Do I have to do a bachelor’s degree after an associate degree?

You can always go on to a bachelor’s program, but there's a good chance you won't need to! Many professions, especially in the healthcare sector, only require a two-year associate degree. This is excellent news for anyone who wants to begin a 'real-world' career as quickly as possible. And less time at college mean fewer chances to accumulate extra student debt, as well as more time to earn some professional wages and gain some all-important practical experience. Plus, after a few years as a full-time member of the workforce, you can return to your studies to help expand your current skill set or begin a completely different career path.

What do employers think about an associate degree?

Views on associate degrees vary from employer to employer, and your decision to start a program should always consider the industry or industries you want to work in the future. As mentioned, an associate degree can be the perfect qualification for a career in the community healthcare industry, namely in areas such as outpatient drug and alcohol abuse treatment, child services, and many nursing jobs. Showing up to an interview with an associate degree shows employers you've done your research and that you already have a theoretical (and sometimes even a little practical) understanding of the role.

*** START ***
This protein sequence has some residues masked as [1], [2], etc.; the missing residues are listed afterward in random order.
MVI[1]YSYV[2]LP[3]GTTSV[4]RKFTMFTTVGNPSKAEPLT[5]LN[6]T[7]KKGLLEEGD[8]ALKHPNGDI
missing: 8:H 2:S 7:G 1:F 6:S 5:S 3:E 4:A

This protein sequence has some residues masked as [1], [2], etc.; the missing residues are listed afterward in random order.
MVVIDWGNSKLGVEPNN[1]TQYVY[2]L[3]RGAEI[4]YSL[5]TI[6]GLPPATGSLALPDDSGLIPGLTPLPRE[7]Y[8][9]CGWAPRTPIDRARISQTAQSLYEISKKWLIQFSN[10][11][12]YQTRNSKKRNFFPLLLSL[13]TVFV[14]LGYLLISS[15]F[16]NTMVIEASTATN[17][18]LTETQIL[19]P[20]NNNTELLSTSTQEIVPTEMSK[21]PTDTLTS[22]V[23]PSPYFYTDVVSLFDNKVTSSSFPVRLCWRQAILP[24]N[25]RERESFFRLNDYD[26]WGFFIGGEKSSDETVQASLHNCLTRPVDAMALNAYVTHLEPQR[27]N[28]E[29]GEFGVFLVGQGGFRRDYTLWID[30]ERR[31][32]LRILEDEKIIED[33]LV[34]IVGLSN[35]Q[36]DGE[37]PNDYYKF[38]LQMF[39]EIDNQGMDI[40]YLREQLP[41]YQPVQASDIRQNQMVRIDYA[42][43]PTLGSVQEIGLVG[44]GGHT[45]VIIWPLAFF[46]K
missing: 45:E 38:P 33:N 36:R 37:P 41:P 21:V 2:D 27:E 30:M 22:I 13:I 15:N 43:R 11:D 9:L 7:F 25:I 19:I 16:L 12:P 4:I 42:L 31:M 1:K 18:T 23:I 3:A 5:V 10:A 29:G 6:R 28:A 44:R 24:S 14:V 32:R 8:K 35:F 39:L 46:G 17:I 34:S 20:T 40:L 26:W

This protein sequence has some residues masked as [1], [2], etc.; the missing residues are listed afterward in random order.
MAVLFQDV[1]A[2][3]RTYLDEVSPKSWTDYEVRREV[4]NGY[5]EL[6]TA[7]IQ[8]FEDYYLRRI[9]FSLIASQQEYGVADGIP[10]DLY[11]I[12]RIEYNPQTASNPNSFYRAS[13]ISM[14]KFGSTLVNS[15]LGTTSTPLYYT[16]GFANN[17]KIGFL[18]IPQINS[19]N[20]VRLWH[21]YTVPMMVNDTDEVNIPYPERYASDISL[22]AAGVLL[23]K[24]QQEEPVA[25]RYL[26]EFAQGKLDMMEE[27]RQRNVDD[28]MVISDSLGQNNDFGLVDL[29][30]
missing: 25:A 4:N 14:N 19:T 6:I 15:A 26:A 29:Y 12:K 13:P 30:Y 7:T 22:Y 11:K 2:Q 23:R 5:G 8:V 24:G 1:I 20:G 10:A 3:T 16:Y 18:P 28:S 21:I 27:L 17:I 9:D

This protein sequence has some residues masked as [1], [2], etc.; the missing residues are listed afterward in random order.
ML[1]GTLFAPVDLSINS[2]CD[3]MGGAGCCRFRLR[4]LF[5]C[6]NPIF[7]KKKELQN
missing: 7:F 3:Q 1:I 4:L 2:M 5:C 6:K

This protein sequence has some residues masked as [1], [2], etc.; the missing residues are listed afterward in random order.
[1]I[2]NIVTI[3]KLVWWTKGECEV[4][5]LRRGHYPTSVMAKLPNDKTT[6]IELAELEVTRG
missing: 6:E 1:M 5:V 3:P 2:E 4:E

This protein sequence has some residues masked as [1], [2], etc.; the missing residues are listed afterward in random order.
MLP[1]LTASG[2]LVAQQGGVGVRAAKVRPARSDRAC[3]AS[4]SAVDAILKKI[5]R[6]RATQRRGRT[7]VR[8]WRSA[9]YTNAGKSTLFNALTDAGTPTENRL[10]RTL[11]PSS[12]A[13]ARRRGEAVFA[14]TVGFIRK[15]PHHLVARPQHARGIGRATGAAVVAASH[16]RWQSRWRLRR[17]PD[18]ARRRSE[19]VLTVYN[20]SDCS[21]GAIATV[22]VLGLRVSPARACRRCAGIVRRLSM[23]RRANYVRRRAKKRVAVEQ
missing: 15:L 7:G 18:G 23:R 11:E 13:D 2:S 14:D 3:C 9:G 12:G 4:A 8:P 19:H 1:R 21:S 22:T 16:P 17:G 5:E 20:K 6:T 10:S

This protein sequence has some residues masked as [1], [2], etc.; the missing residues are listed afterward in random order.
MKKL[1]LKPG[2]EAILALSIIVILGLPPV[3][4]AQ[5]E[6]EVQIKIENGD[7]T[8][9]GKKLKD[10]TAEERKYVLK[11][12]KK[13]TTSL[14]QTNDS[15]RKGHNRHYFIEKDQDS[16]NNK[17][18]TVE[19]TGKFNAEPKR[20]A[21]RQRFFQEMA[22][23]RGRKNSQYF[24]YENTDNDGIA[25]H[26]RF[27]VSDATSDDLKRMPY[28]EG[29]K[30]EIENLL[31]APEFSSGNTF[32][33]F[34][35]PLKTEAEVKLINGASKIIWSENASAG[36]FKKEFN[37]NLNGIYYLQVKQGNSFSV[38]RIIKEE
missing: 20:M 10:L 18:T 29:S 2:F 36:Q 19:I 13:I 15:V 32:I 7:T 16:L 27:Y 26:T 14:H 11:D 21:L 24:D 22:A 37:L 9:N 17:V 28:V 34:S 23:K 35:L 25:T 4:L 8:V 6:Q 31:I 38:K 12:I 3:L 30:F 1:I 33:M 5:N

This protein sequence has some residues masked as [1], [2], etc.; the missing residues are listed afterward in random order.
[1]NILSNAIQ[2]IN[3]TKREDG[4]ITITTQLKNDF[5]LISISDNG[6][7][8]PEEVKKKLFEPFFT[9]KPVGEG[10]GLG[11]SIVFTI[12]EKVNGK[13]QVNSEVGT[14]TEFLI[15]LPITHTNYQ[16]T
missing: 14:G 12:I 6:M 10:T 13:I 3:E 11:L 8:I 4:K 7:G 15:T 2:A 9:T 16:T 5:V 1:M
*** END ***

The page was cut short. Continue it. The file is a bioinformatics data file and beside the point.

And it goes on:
It's important to note many community colleges run associate programs. Unfortunately, and despite much of the excellent work they do, community colleges still carry a certain stigma, to a degree. This shouldn't deter you from applying (it's certainly no slight on the majority of excellent community schools), but make sure you understand what any future employer or admissions officers are looking for before making a two-year commitment.

Secure a remote role with an associate degree

The world of work is changing. New technologies, faster connections, and emerging global markets that service customers 24/7 have created new and exciting opportunities for anyone looking for an alternative to the 9-5 life. More and more companies are looking for flexible, dynamic, and tech-savvy self-starters who can work from anywhere at any time. And while the freelance life comes with a few risks, such as reduced job security and less employee protection, it offers things that are much rarer in traditional business environments, including the freedom to set your own hours and work in the style that suits you. For many people, this liberating approach to work inspires them to reach their full potential. For others, freelance remote working is the perfect way to balance professional commitments with personal responsibilities or interests, like raising a family or pursuing some artistic ambitions.